Thursday, October 29, 2015

Grow Jack-O-Lantern Pumpkins Without Watering After Planting

Carving a pumpkin with children in your family before Halloween every year is great fun.  Perhaps more fun, though, is growing that pumpkin with your children or grandchildren.  In this post we will describe how we use a seemingly simple yet little know tool to grow Howden (Jack-O-Lantern sized) pumpkins with watering only right after germination and at planting.

The Howden Pumpkin in the peat pot right before transplanting May 9, 2015

Recommendations very, but if you live in an area with shorter summers (like Central Indiana where we are based), you may want to start your pumpkin inside in a peat pot.  This allows you to transplant with the minimum amount of trauma to the roots.  If planting with children, make sure to have them put the seeds in the soil (push the seeds down ~1/4 inch) and apply the first water.  You can be the one to water the peat pot until the pumpkin is ready to transplant.

Howden Pumpkin after transplanting June 6 2015
We do suggest that you plant your pumpkin into a mound.  We found an area of grass in our yard we didn't like mowing, covered it with weed cloth (which blocks weeds but allows water through), and cut out a circular spot about 25 inches in diameter.  Here we made a mound (to ensure water drainage) of Miracle-Gro potting soil.  We then transplanted the pumpkin into the center of this mound.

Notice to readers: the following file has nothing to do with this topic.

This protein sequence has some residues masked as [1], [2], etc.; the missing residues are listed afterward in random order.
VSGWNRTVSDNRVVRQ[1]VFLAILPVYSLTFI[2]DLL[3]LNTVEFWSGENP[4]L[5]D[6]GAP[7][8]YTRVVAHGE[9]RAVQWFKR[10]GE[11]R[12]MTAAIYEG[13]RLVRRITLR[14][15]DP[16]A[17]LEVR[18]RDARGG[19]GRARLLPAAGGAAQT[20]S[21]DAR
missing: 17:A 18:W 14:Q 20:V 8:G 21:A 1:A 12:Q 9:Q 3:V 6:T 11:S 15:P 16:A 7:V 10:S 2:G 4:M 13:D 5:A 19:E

Our seemingly simple tool that will make the planting and harvesting of the pumpkins fun rather than hot and frustrating is the Groasis Waterboxx, shown in a cut away view above.  This device was developed in Holland to grow trees in the desert, but it works very well for vine plants which with higher water requirements in areas with moderate rainfall.   It collects water from dew and rain, and stores it in a reservoir.  It then releases the water through a wick to the soil beneath, depending on the moisture of the soil and the needs of the plant. We placed the Waterboxx around our transplanted pumpkin in mid May.  We then filled the Waterboxx with water (about 4 gallons), and began to tend to the rest of our yard.  We do not think we will need to give the pumpkins any water between the Waterboxx set up and harvesting.  

Howden Pumpkin growing the the Waterboxx on June 6, 2015.  We filled the Waterboxx with 15 liters (~4 gallons) of water at set up, but haven't had to refill it yet.
Howden Pumpkin on June 18, 2015.  This has now gotten so big as to be difficult to photograph in one image.  We still haven't added any water manually to the pumpkin or the Waterboxx.   
We had actually forgotten about our Howden Pumpkin in the process of tending to the rest of our garden, but the Waterboxx remains filled with water despite our neglect.  We have seen our orange squash bees pollinating our other cucurbits so we hope to see little pumpkins growing on our Waterboxx planted pumpkin soon.  We will continue to update this post with pictures of the growing pumpkin (as well as our Jack-O-Lanterns when we carve them).  We are growing several other plants with the Waterboxx, a complete list is available here.

An excellent sized pumpkin grown without watering with the Waterboxx


We did add 4 small Jobe's organic fertilizer spikes to the soil around the Waterboxx sheltering the plant on July 1.

You can buy the Groasis Waterboxx here.

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